Newspaper Archive of
The Ohio County Times News
Hartford, Kentucky
Lyft
January 27, 1972     The Ohio County Times News
PAGE 1     (1 of 16 available)        PREVIOUS     NEXT      Full Size Image
 
PAGE 1     (1 of 16 available)        PREVIOUS     NEXT      Full Size Image
January 27, 1972
 

Newspaper Archive of The Ohio County Times News produced by SmallTownPapers, Inc.
Website © 2019. All content copyrighted. Copyright Information.     Terms Of Use.     Request Content Removal.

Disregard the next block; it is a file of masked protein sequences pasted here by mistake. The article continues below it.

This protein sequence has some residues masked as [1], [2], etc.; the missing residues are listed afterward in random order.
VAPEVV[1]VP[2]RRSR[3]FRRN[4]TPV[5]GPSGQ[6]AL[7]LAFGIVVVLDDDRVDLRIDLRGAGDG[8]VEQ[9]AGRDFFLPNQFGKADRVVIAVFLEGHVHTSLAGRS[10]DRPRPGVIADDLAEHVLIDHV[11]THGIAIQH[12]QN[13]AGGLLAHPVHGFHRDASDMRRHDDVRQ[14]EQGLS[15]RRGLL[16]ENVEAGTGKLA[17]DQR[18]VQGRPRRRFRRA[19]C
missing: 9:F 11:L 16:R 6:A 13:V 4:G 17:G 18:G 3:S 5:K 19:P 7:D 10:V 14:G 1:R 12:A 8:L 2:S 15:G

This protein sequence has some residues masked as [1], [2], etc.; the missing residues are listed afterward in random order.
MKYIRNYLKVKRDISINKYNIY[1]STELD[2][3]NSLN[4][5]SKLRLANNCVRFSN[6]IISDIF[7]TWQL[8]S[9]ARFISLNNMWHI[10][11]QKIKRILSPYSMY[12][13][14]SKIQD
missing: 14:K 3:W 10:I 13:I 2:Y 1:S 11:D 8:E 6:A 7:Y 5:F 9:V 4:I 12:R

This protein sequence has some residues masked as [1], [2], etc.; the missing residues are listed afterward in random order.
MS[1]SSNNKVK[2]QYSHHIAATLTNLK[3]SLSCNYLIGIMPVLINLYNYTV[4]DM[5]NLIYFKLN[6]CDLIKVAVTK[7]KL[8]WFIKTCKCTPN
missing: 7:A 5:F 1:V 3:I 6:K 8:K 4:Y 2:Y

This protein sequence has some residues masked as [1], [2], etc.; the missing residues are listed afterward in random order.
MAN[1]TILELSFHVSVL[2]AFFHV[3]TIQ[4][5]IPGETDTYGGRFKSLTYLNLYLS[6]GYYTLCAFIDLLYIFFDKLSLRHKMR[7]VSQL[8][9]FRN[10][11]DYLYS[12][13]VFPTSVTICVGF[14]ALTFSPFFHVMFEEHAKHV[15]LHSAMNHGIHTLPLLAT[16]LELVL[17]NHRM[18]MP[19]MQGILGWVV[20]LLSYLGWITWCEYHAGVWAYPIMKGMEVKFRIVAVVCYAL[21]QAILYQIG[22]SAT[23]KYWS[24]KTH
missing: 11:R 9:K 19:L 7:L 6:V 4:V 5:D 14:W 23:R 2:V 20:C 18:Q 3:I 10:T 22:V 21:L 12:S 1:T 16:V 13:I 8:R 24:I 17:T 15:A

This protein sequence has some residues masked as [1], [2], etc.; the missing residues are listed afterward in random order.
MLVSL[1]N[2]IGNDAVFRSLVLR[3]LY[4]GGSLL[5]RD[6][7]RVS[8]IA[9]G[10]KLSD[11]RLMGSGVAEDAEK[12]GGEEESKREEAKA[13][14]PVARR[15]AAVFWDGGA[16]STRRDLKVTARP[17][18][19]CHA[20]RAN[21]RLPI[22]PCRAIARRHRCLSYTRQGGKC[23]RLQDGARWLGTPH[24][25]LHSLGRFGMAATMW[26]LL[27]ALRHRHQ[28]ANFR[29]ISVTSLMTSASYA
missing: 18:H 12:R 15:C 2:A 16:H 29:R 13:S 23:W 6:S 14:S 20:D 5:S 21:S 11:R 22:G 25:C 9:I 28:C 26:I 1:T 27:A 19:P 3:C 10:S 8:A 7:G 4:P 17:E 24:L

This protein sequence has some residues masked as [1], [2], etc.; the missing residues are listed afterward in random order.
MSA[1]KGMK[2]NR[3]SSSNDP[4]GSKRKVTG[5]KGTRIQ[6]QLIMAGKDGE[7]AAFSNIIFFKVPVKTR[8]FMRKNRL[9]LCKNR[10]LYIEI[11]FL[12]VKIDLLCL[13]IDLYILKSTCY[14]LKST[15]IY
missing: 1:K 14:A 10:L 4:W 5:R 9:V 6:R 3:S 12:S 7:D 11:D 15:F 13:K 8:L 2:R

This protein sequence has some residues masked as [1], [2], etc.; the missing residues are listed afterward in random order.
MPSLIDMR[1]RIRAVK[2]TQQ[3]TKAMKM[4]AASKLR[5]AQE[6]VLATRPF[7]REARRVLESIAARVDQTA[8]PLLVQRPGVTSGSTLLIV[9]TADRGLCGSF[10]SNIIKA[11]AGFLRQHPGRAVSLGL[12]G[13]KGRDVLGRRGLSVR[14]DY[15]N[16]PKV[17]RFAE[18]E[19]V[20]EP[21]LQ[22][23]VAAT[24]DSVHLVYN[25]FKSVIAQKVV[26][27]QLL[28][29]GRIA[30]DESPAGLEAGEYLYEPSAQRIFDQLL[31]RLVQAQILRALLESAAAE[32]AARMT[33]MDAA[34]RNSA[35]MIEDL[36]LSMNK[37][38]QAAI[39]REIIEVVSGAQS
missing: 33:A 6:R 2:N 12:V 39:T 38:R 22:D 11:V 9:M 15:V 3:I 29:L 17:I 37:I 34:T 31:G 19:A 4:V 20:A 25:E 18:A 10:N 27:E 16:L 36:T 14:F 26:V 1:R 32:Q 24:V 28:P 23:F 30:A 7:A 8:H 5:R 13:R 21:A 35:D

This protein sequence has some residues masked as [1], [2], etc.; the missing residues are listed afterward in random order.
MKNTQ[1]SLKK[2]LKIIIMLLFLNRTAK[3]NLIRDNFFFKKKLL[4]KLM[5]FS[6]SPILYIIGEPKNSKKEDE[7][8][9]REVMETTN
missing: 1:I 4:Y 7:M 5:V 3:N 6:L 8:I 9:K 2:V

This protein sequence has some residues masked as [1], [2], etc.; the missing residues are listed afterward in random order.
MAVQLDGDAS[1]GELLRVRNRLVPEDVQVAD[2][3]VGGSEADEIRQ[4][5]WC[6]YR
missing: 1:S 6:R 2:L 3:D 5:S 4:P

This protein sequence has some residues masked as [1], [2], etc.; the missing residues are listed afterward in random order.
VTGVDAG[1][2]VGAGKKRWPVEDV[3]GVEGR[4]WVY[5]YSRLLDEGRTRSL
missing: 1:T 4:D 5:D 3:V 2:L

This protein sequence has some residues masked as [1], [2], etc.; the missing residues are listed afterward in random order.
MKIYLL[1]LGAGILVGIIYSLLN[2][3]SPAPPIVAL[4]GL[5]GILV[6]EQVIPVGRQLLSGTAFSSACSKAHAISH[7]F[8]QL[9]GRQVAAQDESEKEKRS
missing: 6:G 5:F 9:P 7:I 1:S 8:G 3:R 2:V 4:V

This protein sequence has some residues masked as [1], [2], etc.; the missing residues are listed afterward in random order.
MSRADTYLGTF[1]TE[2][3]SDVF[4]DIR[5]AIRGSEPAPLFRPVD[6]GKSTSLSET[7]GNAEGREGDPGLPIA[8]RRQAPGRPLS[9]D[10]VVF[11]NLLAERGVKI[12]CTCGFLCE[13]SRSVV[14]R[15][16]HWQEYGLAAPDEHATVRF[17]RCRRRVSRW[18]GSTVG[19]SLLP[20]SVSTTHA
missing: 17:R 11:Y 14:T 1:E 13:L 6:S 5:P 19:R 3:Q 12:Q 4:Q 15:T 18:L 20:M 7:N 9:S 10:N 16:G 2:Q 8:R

The Ohio County Times Is OHIO COUNTY'S NEWEST AND LARGEST NEWSPAPER THE OHIO COUNTY Your Picture Newspaper The Only Newspaper That Is Completely Owned, Edited, Published And Printed In Ohio County 7 - Number 18 Hartford and Beaver Dam, Kentucky, Thursday, January 27, 1972 16 Pages - 10 Cents Speakirrg chil o The Nit-Pickers ,hildr nd h :child And The Hospital th osc  ons by some members of Ohio appointed tasks. cer : Y Fiscal Court during last so  s meeting indicate that petty ate :s--the game some men play because they have nothing to do-will remain a crippling ikeHa  :le in the path of the Ohio County L a l. 1 iz that meeting, hospital ad- n m Lrator Jim Bonner presented a . al and progress reports which i g have prompted the seven 1 d :rates to respond with a stan- ,q )vation. :ead, five of our county's u u akers sat idly back and let two m rir counterparts'nit.pick, tothe o ;. of bringing the hard-working il 1 mistrator to the point of noticable ion. h  truethat Bonner, whohas been a, :{ ! financially-plagued institution I i' me months, has not worked m r ties but, his knowledge of ing and a dedicated desire to Lg 0 i something out of nothing have t  d as great strides in the right v L Lion. , t ner came to the hospital at a 1  when it was a dirty,  Lanaged and ill-equipped e ice to Ohio County and its I the medical hub is clean, managed and much better e All or most of the trouble- rs have been :'removed" and ::i leit to conduct the business of i )spital apparently are doing so ]b spirit of cooperation.  hospital still is deeply in debt idll be for a considerable period fi me Bonnet, however, feels thin I or the voters of the county to micra  iy examine the actions of some of ,, i elected officials and re wiu  , , member ...,t mey learn when election day ..tns  around again ie:ge! ie ! r eaPa nmP: to:r!:; l de:d rtohf! tar.  cal football and are dead set o e rloilng that ball in the -a--- 7 .n by that charge amn peWnUliy [, :mn the persons responsible. feel it is time for the people of 1 County to recognize the need for y in oficient hospital and to remove the obstacles in the path of such a )ital is bility. the  ke a few minutes soon to visit the orion [ ital and see for yourself how ntY Jl sionalism is rapidly replacing pital ! )rmer defeatist attitude. Observe :o vott lleanliness and the hustle-bustle pard aS Xses and others going about their omefl Stop for a short visit with some of the patients and ask them about the care and attention now being provided by the "new look" facility. After doing this, go back home and call your magistrate. Ask him to get off Bonner's back and onto the bandwagon destined for the best possible hospital for Ohio County. Ask your magistrate to forget his misplaced loyalty to the former ad- ministrator and to solidly stand behind the present hospital head. Remind him that petty politics have no place in an institution where a person's life could depend on the treatment received while a patient at the hospital. An inferior facility, created because some greedy politicians will not get their greedy feet out of the door, could mean that some patients will not survive their stay. Ask him to allow Bonner to continue with the remarkable progress he has made without the burden of nit- picking politicians who lack even the qualifications to be good nit-pickers. Such nit-picking took place at last week's meeting of Fiscal Court when two of the magistrates "hounded" Bonner for monthly financial reports. Bonner had made a previous committment to provide such reports and admits the reports would be beneficial to the proper financial management of the hospital. However, the administrator, because of the pitiful condition of the books when he took over the reins, has not been able to provide the reports. He did promise quarterly reports and again promised monthly reports as soon as possible. The Times cannot understand the m " ' aglstrates msmtance on getting monthly statements and what benefits they will derive from such statements or reports. The reports, more than likely, will be unfavorable for some time. Bonner is only human and working miracles is not his cup of tea. Maybe certain magistrates will be able to take the unfavorable statements, wave a magic wand over them and make everything come up roses. Better than that, maybe they can start acting like responsible elected officials and start working for the hospital and not against it. Only then will it be possible to remove the political football from the game and replace it with one that will bounce in the right direction. "orld War Veterans Get More Money wars. who are covered by other types of insurance, will not participate either. The $18,000 that is going to Ohio County will be divided by some 260 local veterans. It will not be necessary for them to apply for the money, it is noted. It will be distributed automatically. County residents who are veterans will have their improved by apProximately this year by virtue of a special of accumulated funds. money represents a stepped-up of dividends declared on GI insurance policies. The of such dividends, when ble, is usually spread out over of a year and paid to zns on the anniversary dates of The average check to the nation's World War I veterans will be $135 and, to the World War II vets, $68. In in- dividual cases, the payments will be above or below these figures, varying with the amount of insurance held and other factors. The VA explains that the dividends were made possible by an increase in the amount of interest earned by the two life insurance trust funds. In addition, the mortality rate among the veterans has been lower than originally anticipated. Many ex-service men will gain in other directions. Beginning in February, some 2,300,000 disabled vets and the families of deceased veterans will be getting an additional $195,000,000 in pension benefits on an annual basis: time, however, the payments accelerated so that all the will be distributed within the ;ix months. The bulk of it will go are April 15th. in the dividend, which s to a record high of $286,000,000, to the Veterans Ad- will be 3,905,000 men who saw service in World [I and 154,900 who were in the War. fourth of the 1,020 Ohio residents who were in those will share. They are the ones hold National Life Insurance United States Government Insurance. Veterans of other Former Hartford Mayor Dies Carol Ann Tinsley, right, was named Miss Congeniality last Saturday night during the finals of the Miss Kentucky County Fair Pageant at Stouffer's Louisville Inn. Miss Tinsley is the daughter of Mr. and Mrs. Cecil Barnard, Hartford. Charlesy Gulick, second from left, was crowned the queen by Lt. Gov. Julian Carroll. Sharon McLarty, Miss Union County Fair, and Deborah Gay Winstead, Miss Hopkins County Fair, were runners-up. Miss Tinsley was accompanied by her parents and Bob Higdon, chairman of The Ohio County Fair Pageant. Karl C. Hoover, former Hartford mayor, died last Wednesday night in Shelbyville, Tennessee after a short illness. :, Hoover became mayor of the county seat around 1934 and served in that capacity for 12 years. Prior to becoming mayor he was a member of the town council. Hoover also was the first president of the Ohio County Savings and Loan Association and served as president of the Hartford Bank. It was through the efforts of Hoover, and others, that the p'esent courthouse was constructed. One prominent Hartford citizen said it also was through the efforts of Hoover and others that the city of Hartford enjoyed its golden years. Those were the years of the WPA programs when Hartford reaped its ...... share of federal financing. Fiscal Court Dislikes Firing At Hospital court has anything to say about it," Bonner said. One courthouse source said Taylor apparently approached all or some of the magistrates between the time he received the termination of em- ployment letter from Bonner and the time fiscal court convened around 4 p.m. Bonner delivered the letter to Taylor at 2:30 p.m. Monday. It was assumed by the source that Taylor was trying to muster support from the squires, with the possibility of squashing Bonner's mandate. County Judge Andy Funk said he did not think the magistrates could dictate who Bonner hires or fires. He said the administrator's contract gives him authority to run the hospital and that the dismissal of an employe certainly would fall under this authority. Bonner's letter, presented to Taylor and members of the beard of direc- Ohio County Fiscal court voted Monday afternoon to prohibit hospital administrator Jim Bonner from firing an employe who already has been fired. On a vote of five to two foilowing a motion by Maxie Pulliam, the magistrates voted to retain the ser- vices of Truman Taylor, laboratory technician at the hospital. Pulliam's motion, in effect, stated that the technicians remain on the job until "some good reason is presented as to their removal and that Ohio County people have a preference, if qualified, for the position." Bonner, who was not at the meeting, later said that Taylor already has been fired, that the technician is presently working out a month's notice, and that the position will be filled by a "qualified" technician from Paducah. "My contract gives me the power to hire and fire and I don't think fiscal tots of the hospital, read in part: "Due to numerous complaints regarding your technical competence as a lab technician I have found it necessary to re-organize the laboratory department of Ohio County Hospital. "These complaints came primarily from the medical staff and primarily concern the reliability of your test results, EKG's (electrocardiagrams) run by you and the frequency com- plaints are received from patients that you hurt them when drawing blood. "Accordingly, Mr. Jon Abenroth, at my instruction, recruited an ad- ditional technician for the lab." The letter also stated that on January 18, 1972, Taylor was in- formed on Bonner's plans to make changes in the lab and of "a sincere effort to improve our laboratory service to our patients." At that time Taylor also was in- formed by Bonner that he (Taylor) would receive an hourly rate increase of from $3.27 an hour to $3.50 an hour; that he no longer would have to make after-hours calls; that his work week would consist of four regular days work relieving the other technicians on their days off; that he no longer would be required to draw blood or run EKG's, and that he would be allowed to retain full-time status for the purpose of accrueing fringe benefits, holidays, vacations and sick leave. In the letter, Bonner reminded Taylor that he (Taylor) was asked to take a few days to think over the changes. However, at 9 a.m. the following day, January 19, according to the letter. Taylor went to Bonnet's office and refused the new work assign- ments and employment terms. The letter also stated that Taylor continued to refuse the offer even after a visit by one of the members of the hospital board and after Bonner decided to allow Taylor to draw blood from outpatients when no other technicians are available. Voting in favor of Pulliam's motion were Don James, Earl Mattingly, Lannie Daugherty and Herschel Park. Ken Kirk and Durwood Porter went against the measure. In other action, the court passed a motion by Kirk that the county pay its portion of the radio operator's salary along with the cities of Hartford and Beaver Dam for the month of January. The magistrates also instructed Sheriff Lawrence Westerfield to make a complete report by February 7.  Debbie Danks, left, expresses her surprise Tuesday night after having been named 1971-72 Basketball Queen prior to Ohio County's game with Calhoun Tuesday night. Crowning the new queen was last year's queen Alison Paxton. Miss Danks won out over seven other candidates. Along with the courthouse, Hoover helped acquire several concrete streets, the sewer system, the theater building and the city hall building. Hoover, his father and brother also opened the Nehi Bottling Company in Hartford. The company's line of products included Royal Crown Cola when that soft drink came into existence in 1936. At the time of his death Hoover owned the R. C. Bottling plant in Shelbyville. Survivors include his wife, Mrs. Karl C. Hoover of Shelbyville; two daughters, Mrs. Wayne Gallend and Mrs. Hobart Durbin both of Shelbyville, and three grandchildren. Funeral services were held last Friday at the Gower-Smith Chapel in Shelbyville. Burial also was in Shelbyville. VA Outlay In County $472,448 The Veterans Administration spent over $472,448 in Ohio County last year, according to J. G. Ratliff, Director of the VA Regional Office in Louisville. Total expenditures for the State of Kentucky amounted to $171,794,718, according to Ratliff. The largest segment of the ex- penditures was for compensation and pension payments which amounted to $108,979,648. Of this total, Ohio County received $455,535. Compensation is paid to veterans who received some sort of disability while on active duty. Pension payments go to disabled veterans who have little or no income because of disabilities suffered in service. In Ohio County, the VA spent $68,114 or readjustment and vocational rehabilitation costs. These figures include the costs involved in the GI Bill which provides money for Vietnam veterans to attend colleges, technical schools and below college schools. Statewide VA expenditures pyramided to $16,295,201 for these benefits. Insurance and indemnities account for $48,799 of the county's share of VA expenses. Kentucky veterans received $11,674,494.